The Human Condition

Like an early nineteenth-century poet, when I have melancholy moments and feel the world is getting too much for us and that late and soon we lay waste to our powers in getting and spending, I’m forced to pause and reflect upon my experiences with the dead and the hold they exert on our lives.
That may seem a macabre perspective on one’s life, but at a certain point it seems to be the only one we have. Mortality is not kind, and do not let anyone tell you it is. If there is such a thing as wisdom, and  I have serious doubts about its presence in my own life, it lies in the acceptance of the human condition and the knowledge that those who have passed on are still with us, out there in the mist, showing us the way, sometimes uttering a word of caution from the shadows, sometimes visiting us in our sleep, as bright as a candle burning inside a basement that has no windows.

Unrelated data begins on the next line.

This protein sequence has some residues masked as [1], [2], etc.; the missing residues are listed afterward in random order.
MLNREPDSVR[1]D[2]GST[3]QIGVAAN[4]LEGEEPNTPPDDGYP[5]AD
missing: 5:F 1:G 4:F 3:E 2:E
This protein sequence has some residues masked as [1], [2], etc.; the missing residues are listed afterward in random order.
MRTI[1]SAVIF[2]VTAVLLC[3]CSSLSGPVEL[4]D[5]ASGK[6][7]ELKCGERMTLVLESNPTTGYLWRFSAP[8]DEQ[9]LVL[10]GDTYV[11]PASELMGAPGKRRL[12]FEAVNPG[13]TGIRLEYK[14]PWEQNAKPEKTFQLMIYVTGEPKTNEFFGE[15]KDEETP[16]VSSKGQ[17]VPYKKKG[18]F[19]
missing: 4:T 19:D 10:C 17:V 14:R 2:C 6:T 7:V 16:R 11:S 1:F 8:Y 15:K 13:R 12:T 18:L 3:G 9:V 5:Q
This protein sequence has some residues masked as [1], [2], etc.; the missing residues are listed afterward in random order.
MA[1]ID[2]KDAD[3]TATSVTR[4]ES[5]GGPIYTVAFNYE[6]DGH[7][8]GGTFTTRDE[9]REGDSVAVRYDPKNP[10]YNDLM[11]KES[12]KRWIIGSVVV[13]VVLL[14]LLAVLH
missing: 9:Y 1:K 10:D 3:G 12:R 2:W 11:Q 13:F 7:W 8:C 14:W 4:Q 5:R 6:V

James Lee Burke, Robicheaux

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